Maple Leafs' Kerfoot, Holl address critical turning points in Games 6, 7

Shawn McKenzie and Luke Fox discuss the excitement in the air with Auston Matthews dominating in camp, Mitch Marner's offseason weight gain, and the Maple Leafs' blueline depth with Victor Mette and Jordie Benn now in the fold.

TORONTO – If you have yet to “turn the page,” the way professional athletes are instructed to do after every final buzzer, the Great Big Book of Toronto Maple Leafs Games is stuck open to May 12 and 14 — a pair of excruciatingly narrow one-goal losses to the eventual Stanley Cup finalists.

For the sake of the Nation, we won’t belabour the misery. Yet with two key characters in Toronto’s Game 6 and Game 7 defeats speaking publicly this week for the first time since those potential series-clinchers, it’s worth getting their feelings on record.

Alexander Kerfoot needed time to process what went wrong in Tampa Bay.

“You try and learn from every experience, right?” the forward said Friday. “Really no different than it has been in the past couple years. You learn from those experiences, but you try and flush them away as quickly as possible as well.

“Because once it's done, it's done. You can't do much about it.”

Game 6 took a toll on Kerfoot.

Fairly or not, some will remember his 2021-22 campaign not for posting a career-best 51 points and plus-19 rating but for surrendering a costly neutral-zone giveaway to Ondrej Palat in Period 1 and committing a high-sticking minor 200 feet from his own net in Period 3 that led to a lengthy 5-on-3 Tampa power play.

Both gaffes led to Lightning strikes, and the Maple Leafs lost 4-3 in overtime.

“My emotions were not great. Obviously, you never want to be on that side of things. And it's different in a team sport than it is an individual sport,” Kerfoot said.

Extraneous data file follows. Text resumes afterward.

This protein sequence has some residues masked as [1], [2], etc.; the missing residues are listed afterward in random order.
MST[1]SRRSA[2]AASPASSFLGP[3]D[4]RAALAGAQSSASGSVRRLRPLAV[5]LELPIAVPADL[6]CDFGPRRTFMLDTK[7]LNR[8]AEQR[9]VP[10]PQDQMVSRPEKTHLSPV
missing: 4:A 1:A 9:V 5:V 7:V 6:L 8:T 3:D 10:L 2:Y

“In an individual sport, you can live with those mistakes a little bit easier because it's all on you. In a team sport, you make a mistake like that, it impacts the group. It impacts the organization. It impacts the fan base who cares so much about this team. So, yeah, it sucks.

“You never want to be involved in plays like that. But it happens. Like I said, you got to wash it out, move on to the next. Obviously, the series didn't go the way we wanted it to. But once the season is done, it's done. And you just got to focus on getting better. I mean, I care a lot about this game, this sport, this team. I want to do my best for this group. I just got to continue to do that day by day.”

Credit Kerfoot for answering questions about an old game with new horizons ahead.

The player is moving on, toward a shot at redemption and a critical contract year. He won’t cry over spilled milk.

“Penalties happen. It was a tough time in the game for something like that. But they won fair and square. They’re a really good hockey team,” Kerfoot said.

“We had a chance in Game 7. We had a chance in [Game 6’s] overtime. It's over now, and we're just focused on this season.”

Leafs fans who believe in multiverses could stir themselves crazy wondering how the playoffs might’ve unfolded had Tampa gone without a two-man advantage … or had Justin Holl not been called for interference in Game 7.

Holl’s pick of Anthony Cirelli in the cycle freed John Tavares to snipe a puck past Andrei Vasilevskiy that, for a moment, appeared to tie Game 7 1-1.

Alas, Holl was whistled for interference and the goal never reached the board — a moment the defenceman relived during the off-season.

“That was a tough call. I felt like we were both going on the same path. And I actually tried to get out of the way, and [Cirelli] kind of came into me — or that's what I felt like. And maybe if that's not a goal, it doesn't get called. But it was just kind of a bang-bang situation. Obviously I didn't love it, but that's what it is,” Holl said.

“I don't really think I would’ve done anything differently. I tried to get out of the way. You just try to make the right decision at the right time, and sometimes it doesn't go your way.”

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